Scottish Labour has today (Thursday) called for a national confidential whistleblowing hotline to be set up for NHS staff to raise concerns about patient care.
Scottish Labour’s call comes a Royal College of Nurses (RCN) survey found that more than a third of nurses in Scotland (37%) have been discouraged or told directly not to report their concerns about issues such as patient safety and staffing levels at their workplace. This compares to 24% in a similar survey in 2009.
The survey also showed that the overwhelming majority (84%) said they would be concerned about victimisation, personal reprisals or a negative effect on their career if they were to report concerns.
Scottish Labour is also calling for a register of concerns to be set up that would be reported on at Board meetings and Local Area Partnership meetings so that senior managers are aware of concerns being raised. Given 55 per cent of nurses reported that no action was taken when concerns were raise, Scottish Labour is also calling for a report on actions taken to be routinely published.
Speaking following raising the issue at First Minister’s Questions, Scottish Labour’s Shadow Public Health Minister, Dr Richard Simpson MSP, said:
“Our NHS staff make life and death decisions every day and working day-in-day-out in our hospitals they know better than anyone the issues facing our NHS and often spot problems first.
“It is deeply worrying that increasing numbers of nurses are being discouraged from raising concerns about patient safety and staffing levels and 84 per cent of nurses are concerned about reprisals if they report a problem. Alarm bells should be ringing in the SNP government. There is a real risk that problems currently being reported are just the tip of the iceberg.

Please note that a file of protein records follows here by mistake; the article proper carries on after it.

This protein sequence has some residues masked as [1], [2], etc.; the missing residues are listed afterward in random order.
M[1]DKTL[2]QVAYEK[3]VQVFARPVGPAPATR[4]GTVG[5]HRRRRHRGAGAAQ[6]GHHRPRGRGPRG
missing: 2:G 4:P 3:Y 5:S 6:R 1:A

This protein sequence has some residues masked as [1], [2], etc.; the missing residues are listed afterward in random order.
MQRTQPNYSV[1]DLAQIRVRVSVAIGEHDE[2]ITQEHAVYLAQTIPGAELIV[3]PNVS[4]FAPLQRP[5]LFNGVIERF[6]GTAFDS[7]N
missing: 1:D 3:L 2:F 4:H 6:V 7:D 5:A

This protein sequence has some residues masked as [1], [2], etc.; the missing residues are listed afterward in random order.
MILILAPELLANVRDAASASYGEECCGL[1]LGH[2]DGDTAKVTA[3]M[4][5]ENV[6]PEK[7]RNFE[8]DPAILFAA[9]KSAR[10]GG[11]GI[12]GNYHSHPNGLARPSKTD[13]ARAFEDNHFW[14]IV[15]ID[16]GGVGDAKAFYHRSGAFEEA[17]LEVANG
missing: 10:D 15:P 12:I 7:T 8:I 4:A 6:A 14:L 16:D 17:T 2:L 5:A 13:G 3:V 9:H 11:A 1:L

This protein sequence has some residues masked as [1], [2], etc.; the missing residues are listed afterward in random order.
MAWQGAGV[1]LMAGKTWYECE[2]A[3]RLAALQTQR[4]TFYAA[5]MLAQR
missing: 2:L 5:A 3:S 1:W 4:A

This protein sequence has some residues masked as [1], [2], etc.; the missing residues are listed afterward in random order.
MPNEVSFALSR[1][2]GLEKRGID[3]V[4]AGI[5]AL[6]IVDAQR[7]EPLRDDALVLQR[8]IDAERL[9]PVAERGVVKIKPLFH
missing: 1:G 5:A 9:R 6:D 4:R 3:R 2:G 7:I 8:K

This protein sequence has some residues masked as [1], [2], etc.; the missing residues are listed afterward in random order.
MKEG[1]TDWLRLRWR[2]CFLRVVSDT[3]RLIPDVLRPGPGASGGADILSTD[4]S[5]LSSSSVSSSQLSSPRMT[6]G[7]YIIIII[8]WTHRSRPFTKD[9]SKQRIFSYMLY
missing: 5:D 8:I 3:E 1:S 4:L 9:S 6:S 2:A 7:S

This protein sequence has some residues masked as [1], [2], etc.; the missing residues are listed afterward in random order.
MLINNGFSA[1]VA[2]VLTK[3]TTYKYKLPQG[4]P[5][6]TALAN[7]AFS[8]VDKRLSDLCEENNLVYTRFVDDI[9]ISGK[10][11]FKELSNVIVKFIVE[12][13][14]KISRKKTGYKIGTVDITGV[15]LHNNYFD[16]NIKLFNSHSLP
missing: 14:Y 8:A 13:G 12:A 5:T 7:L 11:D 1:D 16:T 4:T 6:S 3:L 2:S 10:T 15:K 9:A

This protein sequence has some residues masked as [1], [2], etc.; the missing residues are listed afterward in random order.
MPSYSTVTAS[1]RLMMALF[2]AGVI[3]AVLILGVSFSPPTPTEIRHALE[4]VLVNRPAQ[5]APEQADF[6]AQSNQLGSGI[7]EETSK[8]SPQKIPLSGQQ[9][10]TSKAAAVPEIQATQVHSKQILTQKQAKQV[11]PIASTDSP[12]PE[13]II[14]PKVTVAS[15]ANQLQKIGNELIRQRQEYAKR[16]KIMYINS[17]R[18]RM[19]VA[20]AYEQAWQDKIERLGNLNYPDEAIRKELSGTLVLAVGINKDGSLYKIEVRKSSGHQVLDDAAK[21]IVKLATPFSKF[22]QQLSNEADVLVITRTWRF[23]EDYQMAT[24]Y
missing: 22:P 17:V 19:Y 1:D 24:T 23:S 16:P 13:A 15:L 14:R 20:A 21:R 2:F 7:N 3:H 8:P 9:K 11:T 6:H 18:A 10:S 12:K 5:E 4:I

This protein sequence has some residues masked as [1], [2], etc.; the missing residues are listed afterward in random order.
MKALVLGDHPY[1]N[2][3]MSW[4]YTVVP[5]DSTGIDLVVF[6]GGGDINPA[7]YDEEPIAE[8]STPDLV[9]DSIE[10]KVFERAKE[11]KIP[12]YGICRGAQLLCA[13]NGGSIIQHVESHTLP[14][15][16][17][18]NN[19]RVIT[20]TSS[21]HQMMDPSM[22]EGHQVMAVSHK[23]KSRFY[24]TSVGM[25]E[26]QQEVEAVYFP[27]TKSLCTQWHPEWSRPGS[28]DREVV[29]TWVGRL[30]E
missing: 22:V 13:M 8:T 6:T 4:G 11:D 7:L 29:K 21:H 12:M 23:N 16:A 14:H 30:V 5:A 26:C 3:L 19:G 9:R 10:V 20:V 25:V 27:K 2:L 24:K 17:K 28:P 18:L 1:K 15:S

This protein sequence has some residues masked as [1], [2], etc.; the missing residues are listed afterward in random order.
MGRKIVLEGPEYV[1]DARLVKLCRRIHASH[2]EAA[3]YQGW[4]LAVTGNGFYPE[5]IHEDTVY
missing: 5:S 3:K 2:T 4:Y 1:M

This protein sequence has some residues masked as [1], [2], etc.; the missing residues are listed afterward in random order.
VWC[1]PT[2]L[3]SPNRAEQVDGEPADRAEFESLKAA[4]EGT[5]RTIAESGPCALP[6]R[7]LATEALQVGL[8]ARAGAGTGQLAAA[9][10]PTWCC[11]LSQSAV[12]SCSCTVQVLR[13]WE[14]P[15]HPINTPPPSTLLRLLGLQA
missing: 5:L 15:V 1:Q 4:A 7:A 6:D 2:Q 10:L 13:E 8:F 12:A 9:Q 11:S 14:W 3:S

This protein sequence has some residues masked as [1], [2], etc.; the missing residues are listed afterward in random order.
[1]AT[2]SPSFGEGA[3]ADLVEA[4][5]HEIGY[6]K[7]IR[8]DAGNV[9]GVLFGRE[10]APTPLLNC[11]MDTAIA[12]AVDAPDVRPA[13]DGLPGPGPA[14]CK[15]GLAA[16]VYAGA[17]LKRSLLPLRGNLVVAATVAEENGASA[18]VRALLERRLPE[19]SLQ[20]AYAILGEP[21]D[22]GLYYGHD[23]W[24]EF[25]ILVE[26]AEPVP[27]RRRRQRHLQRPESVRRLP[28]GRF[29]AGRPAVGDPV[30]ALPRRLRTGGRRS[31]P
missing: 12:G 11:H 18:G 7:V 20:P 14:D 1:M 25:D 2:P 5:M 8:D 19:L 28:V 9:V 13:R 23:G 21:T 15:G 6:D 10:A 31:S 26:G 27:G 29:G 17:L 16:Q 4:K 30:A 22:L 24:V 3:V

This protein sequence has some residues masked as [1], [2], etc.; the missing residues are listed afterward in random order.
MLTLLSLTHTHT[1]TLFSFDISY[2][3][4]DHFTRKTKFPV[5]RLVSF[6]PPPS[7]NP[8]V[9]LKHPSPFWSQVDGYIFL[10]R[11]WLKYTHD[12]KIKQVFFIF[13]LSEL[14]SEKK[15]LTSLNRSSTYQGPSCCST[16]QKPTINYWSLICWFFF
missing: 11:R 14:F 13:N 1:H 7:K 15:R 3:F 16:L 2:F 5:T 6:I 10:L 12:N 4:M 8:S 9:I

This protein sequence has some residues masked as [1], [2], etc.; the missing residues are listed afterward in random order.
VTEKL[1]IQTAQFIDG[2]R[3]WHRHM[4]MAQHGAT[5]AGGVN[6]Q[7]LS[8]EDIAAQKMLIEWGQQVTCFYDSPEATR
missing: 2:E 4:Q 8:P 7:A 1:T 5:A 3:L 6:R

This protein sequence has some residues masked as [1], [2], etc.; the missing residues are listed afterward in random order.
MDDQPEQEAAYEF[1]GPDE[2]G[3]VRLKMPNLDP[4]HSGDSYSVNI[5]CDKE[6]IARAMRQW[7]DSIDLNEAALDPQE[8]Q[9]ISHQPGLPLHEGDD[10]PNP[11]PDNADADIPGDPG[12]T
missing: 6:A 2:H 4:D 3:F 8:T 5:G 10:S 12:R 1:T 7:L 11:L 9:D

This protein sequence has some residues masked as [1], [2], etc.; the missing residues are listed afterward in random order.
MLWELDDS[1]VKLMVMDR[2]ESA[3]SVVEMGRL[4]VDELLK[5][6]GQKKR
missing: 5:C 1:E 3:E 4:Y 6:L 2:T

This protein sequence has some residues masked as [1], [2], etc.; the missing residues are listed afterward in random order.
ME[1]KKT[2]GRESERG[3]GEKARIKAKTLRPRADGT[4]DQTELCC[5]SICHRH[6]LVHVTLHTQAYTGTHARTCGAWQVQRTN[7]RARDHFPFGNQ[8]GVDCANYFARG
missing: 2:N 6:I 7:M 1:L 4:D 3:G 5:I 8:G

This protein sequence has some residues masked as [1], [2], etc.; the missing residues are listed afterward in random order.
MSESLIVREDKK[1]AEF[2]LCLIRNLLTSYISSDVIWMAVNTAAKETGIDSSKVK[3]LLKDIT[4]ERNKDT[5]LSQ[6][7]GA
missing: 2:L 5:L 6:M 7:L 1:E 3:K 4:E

“Staff in our NHS do an excellent job, but with the SNP government cutting over 4,000 staff, including over 2,000 nurses and midwives, staff are being placed under increasing amounts of pressure. Our fear is that as the SNP’s £327m cuts to the health budget and further staff cuts begin to bite, corners could be cut and patient safety compromised.
“The time has come for the creation of a national whistleblowing hotline so NHS staff at hospitals across Scotland can anonymously report their concerns. It is disappointing that the Health Secretary has, so far, not responded positively to Scottish Labour’s calls.
“We need to know that when concerns are raised they are being properly dealt with. That is why we are calling for a register of complaints to be set up that would be reported on at Board meeting so that senior managers are aware of problems in our hospitals and action is being taken.”